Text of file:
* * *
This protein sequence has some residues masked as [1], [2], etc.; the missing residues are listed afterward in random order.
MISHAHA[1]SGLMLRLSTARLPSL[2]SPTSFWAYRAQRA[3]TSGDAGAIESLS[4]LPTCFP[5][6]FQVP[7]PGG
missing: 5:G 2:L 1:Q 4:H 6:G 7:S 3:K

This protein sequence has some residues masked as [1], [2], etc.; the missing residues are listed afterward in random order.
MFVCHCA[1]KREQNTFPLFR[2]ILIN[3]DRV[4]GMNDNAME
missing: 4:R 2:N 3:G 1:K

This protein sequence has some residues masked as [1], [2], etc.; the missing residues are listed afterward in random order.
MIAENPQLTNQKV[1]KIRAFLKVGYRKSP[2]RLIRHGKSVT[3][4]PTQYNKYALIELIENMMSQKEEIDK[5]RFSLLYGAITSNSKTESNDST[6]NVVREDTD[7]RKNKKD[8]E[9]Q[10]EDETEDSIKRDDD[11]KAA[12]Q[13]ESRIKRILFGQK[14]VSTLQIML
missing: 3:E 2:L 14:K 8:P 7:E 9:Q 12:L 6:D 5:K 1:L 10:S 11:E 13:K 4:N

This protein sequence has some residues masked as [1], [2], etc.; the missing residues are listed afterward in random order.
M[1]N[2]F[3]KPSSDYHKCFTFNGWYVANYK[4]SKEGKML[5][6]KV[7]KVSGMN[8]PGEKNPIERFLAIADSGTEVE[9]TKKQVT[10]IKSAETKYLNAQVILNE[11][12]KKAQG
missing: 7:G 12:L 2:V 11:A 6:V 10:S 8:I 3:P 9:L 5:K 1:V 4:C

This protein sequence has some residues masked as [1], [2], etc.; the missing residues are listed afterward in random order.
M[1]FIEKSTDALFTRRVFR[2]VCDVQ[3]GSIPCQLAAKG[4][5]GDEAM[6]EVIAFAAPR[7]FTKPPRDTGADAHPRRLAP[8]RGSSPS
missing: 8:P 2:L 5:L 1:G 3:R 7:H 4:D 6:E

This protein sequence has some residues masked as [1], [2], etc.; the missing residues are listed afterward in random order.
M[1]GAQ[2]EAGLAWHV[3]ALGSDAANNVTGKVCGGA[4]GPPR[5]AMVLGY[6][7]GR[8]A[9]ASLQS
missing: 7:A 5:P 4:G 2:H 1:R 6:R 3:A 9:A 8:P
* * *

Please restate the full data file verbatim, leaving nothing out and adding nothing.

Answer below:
This protein sequence has some residues masked as [1], [2], etc.; the missing residues are listed afterward in random order.
MISHAHA[1]SGLMLRLSTARLPSL[2]SPTSFWAYRAQRA[3]TSGDAGAIESLS[4]LPTCFP[5][6]FQVP[7]PGG
missing: 5:G 2:L 1:Q 4:H 6:G 7:S 3:K

This protein sequence has some residues masked as [1], [2], etc.; the missing residues are listed afterward in random order.
MFVCHCA[1]KREQNTFPLFR[2]ILIN[3]DRV[4]GMNDNAME
missing: 4:R 2:N 3:G 1:K

This protein sequence has some residues masked as [1], [2], etc.; the missing residues are listed afterward in random order.
MIAENPQLTNQKV[1]KIRAFLKVGYRKSP[2]RLIRHGKSVT[3][4]PTQYNKYALIELIENMMSQKEEIDK[5]RFSLLYGAITSNSKTESNDST[6]NVVREDTD[7]RKNKKD[8]E[9]Q[10]EDETEDSIKRDDD[11]KAA[12]Q[13]ESRIKRILFGQK[14]VSTLQIML
missing: 3:E 2:L 14:K 8:P 7:E 9:Q 12:L 6:D 5:K 1:L 10:S 11:E 13:K 4:N

This protein sequence has some residues masked as [1], [2], etc.; the missing residues are listed afterward in random order.
M[1]N[2]F[3]KPSSDYHKCFTFNGWYVANYK[4]SKEGKML[5][6]KV[7]KVSGMN[8]PGEKNPIERFLAIADSGTEVE[9]TKKQVT[10]IKSAETKYLNAQVILNE[11][12]KKAQG
missing: 7:G 12:L 2:V 11:A 6:V 10:S 8:I 3:P 9:L 5:K 1:V 4:C

This protein sequence has some residues masked as [1], [2], etc.; the missing residues are listed afterward in random order.
M[1]FIEKSTDALFTRRVFR[2]VCDVQ[3]GSIPCQLAAKG[4][5]GDEAM[6]EVIAFAAPR[7]FTKPPRDTGADAHPRRLAP[8]RGSSPS
missing: 8:P 2:L 5:L 1:G 3:R 7:H 4:D 6:E

This protein sequence has some residues masked as [1], [2], etc.; the missing residues are listed afterward in random order.
M[1]GAQ[2]EAGLAWHV[3]ALGSDAANNVTGKVCGGA[4]GPPR[5]AMVLGY[6][7]GR[8]A[9]ASLQS
missing: 7:A 5:P 4:G 2:H 1:R 6:R 3:A 9:A 8:P